REPORT: 65 Pct Of Consumers Would Abandon Merchant After eCommerce Data Breach

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The pandemic has been an undeniable boon for eTailers. More consumers than ever are going online to buy all manner of products, from household goods to health and wellness products to clothing and beyond.

This surge in eCommerce activity nevertheless comes with a catch. The more time consumers spend shopping online, the more concerned they grow about the security of their personal and transactional data online. Forty-eight percent of all eCommerce shoppers report being more worried about fraud and data theft now than they were before the pandemic began, in fact. Concerns run even higher among consumers who are shopping more online now than they were before, with 57 percent saying they are more concerned about data security now than before the pandemic was declared.

What can eTailers do to help ensure that their customers feel confident that their data security practices will keep their personal data safe online?

This is just one of the many questions that PYMNTS, in collaboration with NuData, set out to answer in the Securing eCommerce Study. We surveyed a census-balanced panel of 2,368 U.S. consumers to learn how their data security awareness is changing as eCommerce becomes more central to their
everyday lives, how this awareness stands to impact the eTailers with whom they shop and what eTailers can do to assuage their customers’ mounting data security anxieties.

Our research shows that eTailers are on the hook for keeping their customers’ transactional data safe and secure – whether they realize it or not. Sixty-five percent of all eCommerce customers say that experiencing even a single data security breach would prompt them to leave a merchant for good, putting pressure on eTailers to tighten their data security and reduce the risk of fraud and theft as much as possible.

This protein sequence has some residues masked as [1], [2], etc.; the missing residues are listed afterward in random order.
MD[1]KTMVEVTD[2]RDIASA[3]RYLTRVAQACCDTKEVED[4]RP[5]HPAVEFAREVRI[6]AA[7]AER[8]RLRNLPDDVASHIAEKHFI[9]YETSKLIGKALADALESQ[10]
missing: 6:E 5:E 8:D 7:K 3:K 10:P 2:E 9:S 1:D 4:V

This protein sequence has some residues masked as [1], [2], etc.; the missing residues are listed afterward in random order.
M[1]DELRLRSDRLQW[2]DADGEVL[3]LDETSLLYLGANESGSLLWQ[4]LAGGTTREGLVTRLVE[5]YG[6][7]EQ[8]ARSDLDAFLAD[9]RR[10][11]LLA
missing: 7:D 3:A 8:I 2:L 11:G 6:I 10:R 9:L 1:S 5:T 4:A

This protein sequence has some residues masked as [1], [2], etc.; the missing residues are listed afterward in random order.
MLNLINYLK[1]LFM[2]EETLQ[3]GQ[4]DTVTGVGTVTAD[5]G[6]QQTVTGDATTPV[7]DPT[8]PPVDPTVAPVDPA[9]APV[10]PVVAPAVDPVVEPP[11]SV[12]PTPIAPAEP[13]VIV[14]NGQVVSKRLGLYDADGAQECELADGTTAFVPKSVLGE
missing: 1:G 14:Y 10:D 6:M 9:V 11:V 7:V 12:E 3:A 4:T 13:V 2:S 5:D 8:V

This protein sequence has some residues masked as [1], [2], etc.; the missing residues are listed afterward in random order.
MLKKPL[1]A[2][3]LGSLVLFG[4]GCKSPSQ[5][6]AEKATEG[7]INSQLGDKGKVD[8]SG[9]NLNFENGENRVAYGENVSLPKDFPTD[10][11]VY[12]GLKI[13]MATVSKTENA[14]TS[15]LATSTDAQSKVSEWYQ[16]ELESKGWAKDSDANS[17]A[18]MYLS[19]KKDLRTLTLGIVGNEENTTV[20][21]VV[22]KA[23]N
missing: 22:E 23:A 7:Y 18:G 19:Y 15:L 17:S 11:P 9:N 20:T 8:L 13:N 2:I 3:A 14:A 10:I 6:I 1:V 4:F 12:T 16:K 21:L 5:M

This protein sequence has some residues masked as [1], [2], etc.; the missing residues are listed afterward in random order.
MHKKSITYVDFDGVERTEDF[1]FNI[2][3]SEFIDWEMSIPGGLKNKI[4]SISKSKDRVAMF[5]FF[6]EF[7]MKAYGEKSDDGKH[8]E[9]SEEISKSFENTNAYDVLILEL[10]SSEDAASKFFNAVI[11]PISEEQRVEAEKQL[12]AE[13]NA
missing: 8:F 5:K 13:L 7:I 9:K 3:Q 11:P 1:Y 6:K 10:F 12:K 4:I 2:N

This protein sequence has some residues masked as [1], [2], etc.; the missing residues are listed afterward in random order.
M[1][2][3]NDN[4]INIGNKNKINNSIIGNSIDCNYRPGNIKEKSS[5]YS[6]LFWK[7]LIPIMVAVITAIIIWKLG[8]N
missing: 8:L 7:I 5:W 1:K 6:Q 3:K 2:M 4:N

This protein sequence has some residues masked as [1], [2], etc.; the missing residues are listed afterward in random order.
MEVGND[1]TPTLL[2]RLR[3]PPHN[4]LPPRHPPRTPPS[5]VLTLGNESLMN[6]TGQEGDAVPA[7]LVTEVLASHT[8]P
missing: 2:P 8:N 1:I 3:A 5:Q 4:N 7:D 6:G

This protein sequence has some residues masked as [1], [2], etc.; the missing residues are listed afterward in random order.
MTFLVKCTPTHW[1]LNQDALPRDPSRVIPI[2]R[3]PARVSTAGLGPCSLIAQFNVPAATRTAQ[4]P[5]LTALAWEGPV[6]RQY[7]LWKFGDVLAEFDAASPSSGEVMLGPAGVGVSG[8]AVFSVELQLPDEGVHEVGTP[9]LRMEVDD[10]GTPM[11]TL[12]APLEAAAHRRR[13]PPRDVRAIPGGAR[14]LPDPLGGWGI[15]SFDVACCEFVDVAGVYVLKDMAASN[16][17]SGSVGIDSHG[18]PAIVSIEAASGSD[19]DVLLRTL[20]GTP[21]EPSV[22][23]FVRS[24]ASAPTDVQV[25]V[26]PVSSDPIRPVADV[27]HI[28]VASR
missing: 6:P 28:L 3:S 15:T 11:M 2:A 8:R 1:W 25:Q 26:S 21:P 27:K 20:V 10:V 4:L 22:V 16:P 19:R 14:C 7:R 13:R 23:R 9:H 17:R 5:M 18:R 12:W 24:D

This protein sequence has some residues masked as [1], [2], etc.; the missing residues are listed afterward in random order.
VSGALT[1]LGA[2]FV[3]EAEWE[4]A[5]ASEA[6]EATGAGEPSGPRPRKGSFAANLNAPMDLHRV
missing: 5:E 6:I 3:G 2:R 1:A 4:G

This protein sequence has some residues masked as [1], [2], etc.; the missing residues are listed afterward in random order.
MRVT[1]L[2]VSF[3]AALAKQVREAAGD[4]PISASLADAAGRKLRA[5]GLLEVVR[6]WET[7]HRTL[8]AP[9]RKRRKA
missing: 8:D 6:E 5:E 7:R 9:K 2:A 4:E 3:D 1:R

There is no one-size-fits-all way to approach data security, but our study suggests that there are certain factors that consumers tend to associate with stronger data security. These might include being asked to provide additional authentication factors such as passwords or PIN codes or simply having many positive previous experiences with select merchants.

The trouble is that these factors often have little to do with the quality of eTailers’ data security, even if consumers tend to see them as signs that their personal data is being well protected. It, therefore, falls on individual eTailers to educate their users not only of their own authentication methods but also of best data security practices, in general, to ensure that their customers are well informed about what it means to be safe and secure online.

Education is only the first of many responsibilities that eTailers have toward their customers in this new, eCommerce-centric ecosystem, however. The Securing eCommerce Study details what additional steps online merchants can take to meet their shoppers’ rising demand for fast, seamless and secure purchases.

To learn more about how online merchants can boost their customers’ data security confidence, download the study.



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